fnbworld bureau/New Delhi
Can too much be too less? Certainly, this seems to be the case for India. A supposedly poor country that has excess of everything - be it poverty, wealth, illiteracy or the number of IT tycoons. Fathom this. The Indian granaries are overflowing with stocks of wheat and rice far exceeding their buffer storages. While this year, wheat production is likely to be a near-record 78 million tonnes. The wheat stocks in the central pool on February 1, 2009 are estimated to be 20.19 million tonnes, while rice stocks are estimated to be 16.77 million tonnes.
According to a recent editorial in the Financial Express newspaper, wheat stocks on April 1, 2009 are expected to be around 10.31 million tonnes, far above the year-ending buffer requirement of 4.0 million tonnes, while rice stocks on October 1, 2009 are projected to be 5.91 million tonnes, more than the norm of 5.2 million tonnes. High inventories have already created a storage problem for Food Corporation of India (FCI). The storage will continue to be a problematic issue when the new rabi procurement starts from April 1.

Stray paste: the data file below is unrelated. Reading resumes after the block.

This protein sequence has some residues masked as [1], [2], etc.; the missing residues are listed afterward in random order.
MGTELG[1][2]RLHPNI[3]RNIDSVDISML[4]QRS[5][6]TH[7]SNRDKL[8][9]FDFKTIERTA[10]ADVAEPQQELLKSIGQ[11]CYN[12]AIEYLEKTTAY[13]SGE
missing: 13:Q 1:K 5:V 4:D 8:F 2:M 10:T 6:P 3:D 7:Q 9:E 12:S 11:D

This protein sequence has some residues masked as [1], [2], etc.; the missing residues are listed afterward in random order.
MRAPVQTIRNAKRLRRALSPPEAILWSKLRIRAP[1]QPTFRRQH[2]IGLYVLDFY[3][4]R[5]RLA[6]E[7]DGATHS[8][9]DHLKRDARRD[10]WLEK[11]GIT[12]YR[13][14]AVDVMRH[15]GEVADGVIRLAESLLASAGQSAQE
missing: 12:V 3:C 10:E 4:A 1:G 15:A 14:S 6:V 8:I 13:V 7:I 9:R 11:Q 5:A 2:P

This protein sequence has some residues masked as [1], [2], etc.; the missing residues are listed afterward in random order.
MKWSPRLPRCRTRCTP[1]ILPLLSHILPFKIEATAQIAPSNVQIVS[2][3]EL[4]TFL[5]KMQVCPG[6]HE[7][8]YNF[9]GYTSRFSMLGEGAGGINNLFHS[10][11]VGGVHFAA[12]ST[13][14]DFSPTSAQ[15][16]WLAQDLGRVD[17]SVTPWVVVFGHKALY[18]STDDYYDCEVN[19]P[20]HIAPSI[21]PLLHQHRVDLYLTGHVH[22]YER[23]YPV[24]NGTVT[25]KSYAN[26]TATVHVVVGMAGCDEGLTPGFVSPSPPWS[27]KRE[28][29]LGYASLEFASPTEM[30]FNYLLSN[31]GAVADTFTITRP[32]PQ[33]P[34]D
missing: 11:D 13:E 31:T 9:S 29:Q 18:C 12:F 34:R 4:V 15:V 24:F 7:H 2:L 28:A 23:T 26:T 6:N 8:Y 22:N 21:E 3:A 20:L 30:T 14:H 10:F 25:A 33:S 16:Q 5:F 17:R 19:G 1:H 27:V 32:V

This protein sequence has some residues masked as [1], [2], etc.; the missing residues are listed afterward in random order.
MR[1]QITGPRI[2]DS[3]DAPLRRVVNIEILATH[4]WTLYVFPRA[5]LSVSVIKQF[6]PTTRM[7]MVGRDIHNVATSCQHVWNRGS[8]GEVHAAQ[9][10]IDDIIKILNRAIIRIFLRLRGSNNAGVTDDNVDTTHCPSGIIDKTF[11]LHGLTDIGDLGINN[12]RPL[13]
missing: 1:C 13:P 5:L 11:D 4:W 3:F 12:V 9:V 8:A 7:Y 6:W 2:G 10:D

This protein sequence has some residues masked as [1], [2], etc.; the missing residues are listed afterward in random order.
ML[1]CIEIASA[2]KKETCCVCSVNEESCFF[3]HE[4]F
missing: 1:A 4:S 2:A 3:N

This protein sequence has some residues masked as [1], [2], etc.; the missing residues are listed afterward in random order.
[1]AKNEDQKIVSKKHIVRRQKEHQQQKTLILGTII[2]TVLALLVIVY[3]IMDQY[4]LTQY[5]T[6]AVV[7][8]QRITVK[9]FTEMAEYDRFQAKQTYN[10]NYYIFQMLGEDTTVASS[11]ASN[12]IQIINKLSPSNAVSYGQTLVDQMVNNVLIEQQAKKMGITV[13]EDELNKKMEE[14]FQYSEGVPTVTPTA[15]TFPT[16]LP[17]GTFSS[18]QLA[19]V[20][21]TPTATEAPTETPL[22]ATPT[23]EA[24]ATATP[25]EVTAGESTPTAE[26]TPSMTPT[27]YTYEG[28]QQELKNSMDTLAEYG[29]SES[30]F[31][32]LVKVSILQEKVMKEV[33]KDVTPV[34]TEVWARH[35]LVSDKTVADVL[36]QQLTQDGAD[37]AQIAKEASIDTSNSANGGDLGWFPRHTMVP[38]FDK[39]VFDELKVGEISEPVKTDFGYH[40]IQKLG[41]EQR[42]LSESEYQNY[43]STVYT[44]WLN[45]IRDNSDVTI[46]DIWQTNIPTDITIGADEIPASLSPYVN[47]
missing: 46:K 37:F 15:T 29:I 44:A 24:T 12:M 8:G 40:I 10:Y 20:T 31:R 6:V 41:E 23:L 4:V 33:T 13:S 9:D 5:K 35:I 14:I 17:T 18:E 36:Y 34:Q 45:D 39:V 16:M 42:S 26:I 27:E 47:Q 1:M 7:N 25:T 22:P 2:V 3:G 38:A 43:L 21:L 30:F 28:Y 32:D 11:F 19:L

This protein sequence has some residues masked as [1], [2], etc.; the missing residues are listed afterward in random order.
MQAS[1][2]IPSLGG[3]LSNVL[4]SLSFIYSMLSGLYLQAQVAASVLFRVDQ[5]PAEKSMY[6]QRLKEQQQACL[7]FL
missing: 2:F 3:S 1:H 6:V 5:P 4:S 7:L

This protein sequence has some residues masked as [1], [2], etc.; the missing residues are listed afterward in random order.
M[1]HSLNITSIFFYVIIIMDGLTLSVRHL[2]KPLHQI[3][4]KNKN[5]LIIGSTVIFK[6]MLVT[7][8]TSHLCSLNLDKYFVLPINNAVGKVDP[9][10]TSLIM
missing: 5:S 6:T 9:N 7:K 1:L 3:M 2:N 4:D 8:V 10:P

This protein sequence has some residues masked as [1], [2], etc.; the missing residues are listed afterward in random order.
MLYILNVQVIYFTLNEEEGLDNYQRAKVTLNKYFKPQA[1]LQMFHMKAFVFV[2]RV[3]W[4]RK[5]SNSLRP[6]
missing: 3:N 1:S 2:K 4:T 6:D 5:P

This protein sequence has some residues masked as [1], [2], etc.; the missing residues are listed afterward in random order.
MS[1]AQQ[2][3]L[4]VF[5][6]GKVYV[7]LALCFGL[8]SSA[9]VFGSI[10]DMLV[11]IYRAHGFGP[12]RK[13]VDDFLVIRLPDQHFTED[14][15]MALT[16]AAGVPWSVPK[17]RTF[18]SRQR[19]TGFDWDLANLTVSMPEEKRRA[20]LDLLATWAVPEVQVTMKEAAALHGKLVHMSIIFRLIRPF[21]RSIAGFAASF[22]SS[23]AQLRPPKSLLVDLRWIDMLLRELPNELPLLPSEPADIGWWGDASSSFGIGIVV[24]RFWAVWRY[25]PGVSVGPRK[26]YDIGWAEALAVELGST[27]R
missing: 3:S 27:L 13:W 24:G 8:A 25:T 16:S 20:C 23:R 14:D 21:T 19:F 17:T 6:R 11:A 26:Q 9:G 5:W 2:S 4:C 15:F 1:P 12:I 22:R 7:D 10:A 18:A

The FCI will need additional storage space for more than 4.3 million tonnes in Punjab and 4.4 million tonnes in Haryana for the new wheat stocks. The cost of creating additional sarkari storage is high. The government should, therefore, first ease the two-year-long ban on wheat and wheat product exports and, second, relax the stock limit and disclosure norms for private traders.